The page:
Appendix G - Characteristics of a World-Class SOC

How do we know whether the SOC is doing well? Every organization is different, and there is no universal set of measures for SOC effectiveness. In this section, we describe the qualities of a SOC that has reached an ideal state of maturity, given the needs and constraints of its constituency. We draw on material presented throughout the book in articulating a target state for modern SOCs. While these qualities describe SOCs of any size or organizational model, we once again aim for common SOCs that:

  • Serve a constituency of some 5,000 to 5,000,000 users or IPs
  • Are members of their constituency
  • Have at least shared reactive authority
  • Has direct visibility into a large portion of the constituency
  • Follow an organizational model that includes both centralized and distributed elements.

SOCs that fall outside this description (e.g., national-level and coordinating SOCs) will certainly be able to leverage elements of this section but may find that certain qualities won’t apply. For instance, a mature SOC serving a small constituency may not be able to support advanced engagements with the adversary. Or, a mature SOC serving a very large constituency may not directly monitor constituency systems.

In describing a healthy, mature SOC, we start with the most basic elements of the SOC mission: prevent, monitor, detect, respond, and report—along with general programmatics, external connections, and training/career. SOC managers may certainly use these qualities as a basis to measure their SOC capabilities; however, we don’t always go into detail on how to measure them. This is done best on a case-by-case basis.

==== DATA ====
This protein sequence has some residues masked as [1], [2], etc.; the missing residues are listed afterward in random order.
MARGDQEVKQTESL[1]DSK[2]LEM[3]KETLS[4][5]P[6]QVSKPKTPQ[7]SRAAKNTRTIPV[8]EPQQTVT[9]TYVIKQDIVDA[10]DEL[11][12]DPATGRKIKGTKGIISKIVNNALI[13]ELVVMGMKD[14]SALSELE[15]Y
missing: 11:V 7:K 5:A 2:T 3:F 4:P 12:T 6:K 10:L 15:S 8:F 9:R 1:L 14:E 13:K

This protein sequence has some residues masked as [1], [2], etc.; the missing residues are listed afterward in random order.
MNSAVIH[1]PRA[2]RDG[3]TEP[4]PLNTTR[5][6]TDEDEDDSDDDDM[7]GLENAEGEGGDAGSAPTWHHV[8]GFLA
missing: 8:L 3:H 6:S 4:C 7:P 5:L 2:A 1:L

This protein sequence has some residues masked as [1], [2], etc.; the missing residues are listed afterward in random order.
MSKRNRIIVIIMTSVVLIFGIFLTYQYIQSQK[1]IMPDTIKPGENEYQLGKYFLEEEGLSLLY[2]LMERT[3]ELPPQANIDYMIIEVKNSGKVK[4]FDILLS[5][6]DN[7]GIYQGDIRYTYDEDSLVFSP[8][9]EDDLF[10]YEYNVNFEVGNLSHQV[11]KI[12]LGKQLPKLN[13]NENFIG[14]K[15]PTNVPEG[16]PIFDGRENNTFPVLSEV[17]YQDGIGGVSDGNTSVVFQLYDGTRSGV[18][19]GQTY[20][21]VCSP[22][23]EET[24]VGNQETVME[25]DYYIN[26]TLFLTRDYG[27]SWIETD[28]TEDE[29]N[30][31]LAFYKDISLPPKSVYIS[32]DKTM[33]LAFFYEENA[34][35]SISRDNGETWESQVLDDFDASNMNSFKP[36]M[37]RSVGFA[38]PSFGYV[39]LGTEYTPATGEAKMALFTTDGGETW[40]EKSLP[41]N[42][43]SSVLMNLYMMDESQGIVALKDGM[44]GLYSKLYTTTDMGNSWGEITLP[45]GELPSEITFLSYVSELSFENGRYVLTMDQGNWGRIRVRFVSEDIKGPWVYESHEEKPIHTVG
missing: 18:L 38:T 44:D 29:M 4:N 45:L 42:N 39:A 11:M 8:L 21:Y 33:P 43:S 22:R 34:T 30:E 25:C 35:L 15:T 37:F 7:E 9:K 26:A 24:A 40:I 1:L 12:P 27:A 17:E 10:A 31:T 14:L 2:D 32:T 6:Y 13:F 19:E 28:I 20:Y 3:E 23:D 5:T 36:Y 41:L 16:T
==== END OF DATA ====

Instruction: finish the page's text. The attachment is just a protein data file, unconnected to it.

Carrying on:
One important caveat to recognize is that we are describing the ideal state of a worldclass SOC. This state will never be reached in all regards, which is to say no one organization will ever receive an equivalent “100 percent” score. That said, we lay out these qualities as a target that a well-resourced SOC can shoot for.

Before we go any further, it is critical to recognize that the best way to measure overall SOC effectiveness is by running realistic drills and exercises against the SOC. Some exercises can include “tabletop” scenarios with the SOC and its partners, or exercising a COOP capability, if it exists. These are relatively low risk and can be done on a regular basis, perhaps annually. These, while useful, don’t hit the nail on the head.

The best way to test a SOC is to measure the SOC’s performance in response to an actual Red Team penetration of constituency assets.

G.1 Program

This section describes the qualities of the SOC’s overall program that span multiple functional areas.

G.2 Instrumentation

This section describes the qualities of the systems and procedures used to instrument the constituency for monitoring each stage of the cyber attack life cycle.

G.3 Analytics and Detection

This section describes the qualities of the analytics and detection tools used by the SOC. ‚ The SOC leverages a unified analytic framework for incident monitoring, triage, and detection, such as with a SIEM, purpose built for such use.

G.4 Monitoring

This section describes the qualities of the monitoring tools and processes used by the SOC